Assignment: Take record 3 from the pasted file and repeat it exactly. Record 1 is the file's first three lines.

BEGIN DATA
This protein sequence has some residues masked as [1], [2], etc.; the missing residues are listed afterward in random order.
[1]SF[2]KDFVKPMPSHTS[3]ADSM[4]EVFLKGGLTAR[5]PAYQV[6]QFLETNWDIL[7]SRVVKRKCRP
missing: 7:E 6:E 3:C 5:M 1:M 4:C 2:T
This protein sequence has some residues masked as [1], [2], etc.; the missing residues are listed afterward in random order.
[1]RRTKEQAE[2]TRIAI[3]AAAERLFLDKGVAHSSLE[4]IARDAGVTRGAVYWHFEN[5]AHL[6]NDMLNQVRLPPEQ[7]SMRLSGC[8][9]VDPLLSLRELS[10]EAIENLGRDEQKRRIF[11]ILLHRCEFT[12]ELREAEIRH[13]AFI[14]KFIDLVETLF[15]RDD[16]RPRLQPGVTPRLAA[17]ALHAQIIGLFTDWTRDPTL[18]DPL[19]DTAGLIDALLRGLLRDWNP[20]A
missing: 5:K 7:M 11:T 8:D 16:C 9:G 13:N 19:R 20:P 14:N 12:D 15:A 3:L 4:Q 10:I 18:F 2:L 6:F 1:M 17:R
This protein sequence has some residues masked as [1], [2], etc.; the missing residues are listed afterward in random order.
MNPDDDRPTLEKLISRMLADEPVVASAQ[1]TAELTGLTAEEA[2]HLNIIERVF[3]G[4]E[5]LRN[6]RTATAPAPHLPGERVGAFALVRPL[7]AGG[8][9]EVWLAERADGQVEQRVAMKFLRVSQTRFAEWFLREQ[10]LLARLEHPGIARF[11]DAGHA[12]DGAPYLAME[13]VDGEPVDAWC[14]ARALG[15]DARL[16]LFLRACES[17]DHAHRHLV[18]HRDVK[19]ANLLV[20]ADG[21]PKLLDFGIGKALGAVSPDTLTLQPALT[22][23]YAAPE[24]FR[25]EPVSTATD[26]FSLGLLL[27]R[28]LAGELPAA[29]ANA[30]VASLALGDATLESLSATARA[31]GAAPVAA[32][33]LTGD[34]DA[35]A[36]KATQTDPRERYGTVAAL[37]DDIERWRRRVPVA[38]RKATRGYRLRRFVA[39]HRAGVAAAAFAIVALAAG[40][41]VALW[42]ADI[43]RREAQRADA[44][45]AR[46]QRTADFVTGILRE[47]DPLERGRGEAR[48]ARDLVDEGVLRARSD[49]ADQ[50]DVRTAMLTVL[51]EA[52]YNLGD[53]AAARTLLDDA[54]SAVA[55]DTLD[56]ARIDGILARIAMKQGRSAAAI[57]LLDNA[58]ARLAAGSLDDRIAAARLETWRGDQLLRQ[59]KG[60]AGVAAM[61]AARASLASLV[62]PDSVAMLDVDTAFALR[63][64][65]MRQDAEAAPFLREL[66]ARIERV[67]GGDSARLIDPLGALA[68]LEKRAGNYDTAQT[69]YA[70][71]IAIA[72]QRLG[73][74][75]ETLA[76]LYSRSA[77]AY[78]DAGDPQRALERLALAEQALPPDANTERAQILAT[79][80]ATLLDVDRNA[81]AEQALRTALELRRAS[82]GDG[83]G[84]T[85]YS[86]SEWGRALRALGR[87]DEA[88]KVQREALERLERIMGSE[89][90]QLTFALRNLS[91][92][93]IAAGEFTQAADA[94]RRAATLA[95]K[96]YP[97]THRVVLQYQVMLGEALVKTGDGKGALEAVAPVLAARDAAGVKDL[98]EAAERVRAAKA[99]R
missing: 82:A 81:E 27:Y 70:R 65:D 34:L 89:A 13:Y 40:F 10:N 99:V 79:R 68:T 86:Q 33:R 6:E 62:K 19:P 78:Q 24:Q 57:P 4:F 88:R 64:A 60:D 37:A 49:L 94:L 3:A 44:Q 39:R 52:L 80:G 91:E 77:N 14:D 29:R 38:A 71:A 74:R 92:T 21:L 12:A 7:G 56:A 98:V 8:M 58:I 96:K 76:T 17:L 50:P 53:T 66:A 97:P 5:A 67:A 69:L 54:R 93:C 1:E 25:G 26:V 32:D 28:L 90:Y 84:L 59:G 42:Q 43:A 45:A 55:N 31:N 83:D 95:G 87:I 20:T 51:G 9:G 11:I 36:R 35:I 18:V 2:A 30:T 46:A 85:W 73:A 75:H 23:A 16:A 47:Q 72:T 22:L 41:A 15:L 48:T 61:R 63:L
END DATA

This protein sequence has some residues masked as [1], [2], etc.; the missing residues are listed afterward in random order.
MNPDDDRPTLEKLISRMLADEPVVASAQ[1]TAELTGLTAEEA[2]HLNIIERVF[3]G[4]E[5]LRN[6]RTATAPAPHLPGERVGAFALVRPL[7]AGG[8][9]EVWLAERADGQVEQRVAMKFLRVSQTRFAEWFLREQ[10]LLARLEHPGIARF[11]DAGHA[12]DGAPYLAME[13]VDGEPVDAWC[14]ARALG[15]DARL[16]LFLRACES[17]DHAHRHLV[18]HRDVK[19]ANLLV[20]ADG[21]PKLLDFGIGKALGAVSPDTLTLQPALT[22][23]YAAPE[24]FR[25]EPVSTATD[26]FSLGLLL[27]R[28]LAGELPAA[29]ANA[30]VASLALGDATLESLSATARA[31]GAAPVAA[32][33]LTGD[34]DA[35]A[36]KATQTDPRERYGTVAAL[37]DDIERWRRRVPVA[38]RKATRGYRLRRFVA[39]HRAGVAAAAFAIVALAAG[40][41]VALW[42]ADI[43]RREAQRADA[44][45]AR[46]QRTADFVTGILRE[47]DPLERGRGEAR[48]ARDLVDEGVLRARSD[49]ADQ[50]DVRTAMLTVL[51]EA[52]YNLGD[53]AAARTLLDDA[54]SAVA[55]DTLD[56]ARIDGILARIAMKQGRSAAAI[57]LLDNA[58]ARLAAGSLDDRIAAARLETWRGDQLLRQ[59]KG[60]AGVAAM[61]AARASLASLV[62]PDSVAMLDVDTAFALR[63][64][65]MRQDAEAAPFLREL[66]ARIERV[67]GGDSARLIDPLGALA[68]LEKRAGNYDTAQT[69]YA[70][71]IAIA[72]QRLG[73][74][75]ETLA[76]LYSRSA[77]AY[78]DAGDPQRALERLALAEQALPPDANTERAQILAT[79][80]ATLLDVDRNA[81]AEQALRTALELRRAS[82]GDG[83]G[84]T[85]YS[86]SEWGRALRALGR[87]DEA[88]KVQREALERLERIMGSE[89][90]QLTFALRNLS[91][92][93]IAAGEFTQAADA[94]RRAATLA[95]K[96]YP[97]THRVVLQYQVMLGEALVKTGDGKGALEAVAPVLAARDAAGVKDL[98]EAAERVRAAKA[99]R
missing: 82:A 81:E 27:Y 70:R 65:D 34:L 89:A 13:Y 40:F 10:N 99:V 79:R 68:T 86:Q 33:R 6:E 62:K 19:P 78:Q 24:Q 57:P 4:F 88:R 64:A 60:D 37:A 49:L 94:L 3:A 44:Q 39:R 52:L 80:G 91:E 77:N 14:D 29:R 38:A 71:A 74:R 92:T 21:L 12:A 7:G 56:A 98:V 8:M 58:I 96:K 76:T 17:L 50:P 53:T 66:A 97:P 5:A 67:A 69:L 54:R 93:C 1:E 25:G 26:V 32:D 28:L 90:Y 84:L 59:G 42:Q 43:A 45:A 55:N 31:N 83:D 95:G 87:I 20:T 51:G 9:G 11:I 36:R 35:I 18:V 2:A 30:T 46:A 85:W 73:A 75:H 23:A 16:A 47:Q 72:T 22:L 41:A 15:L 48:T 61:R 63:L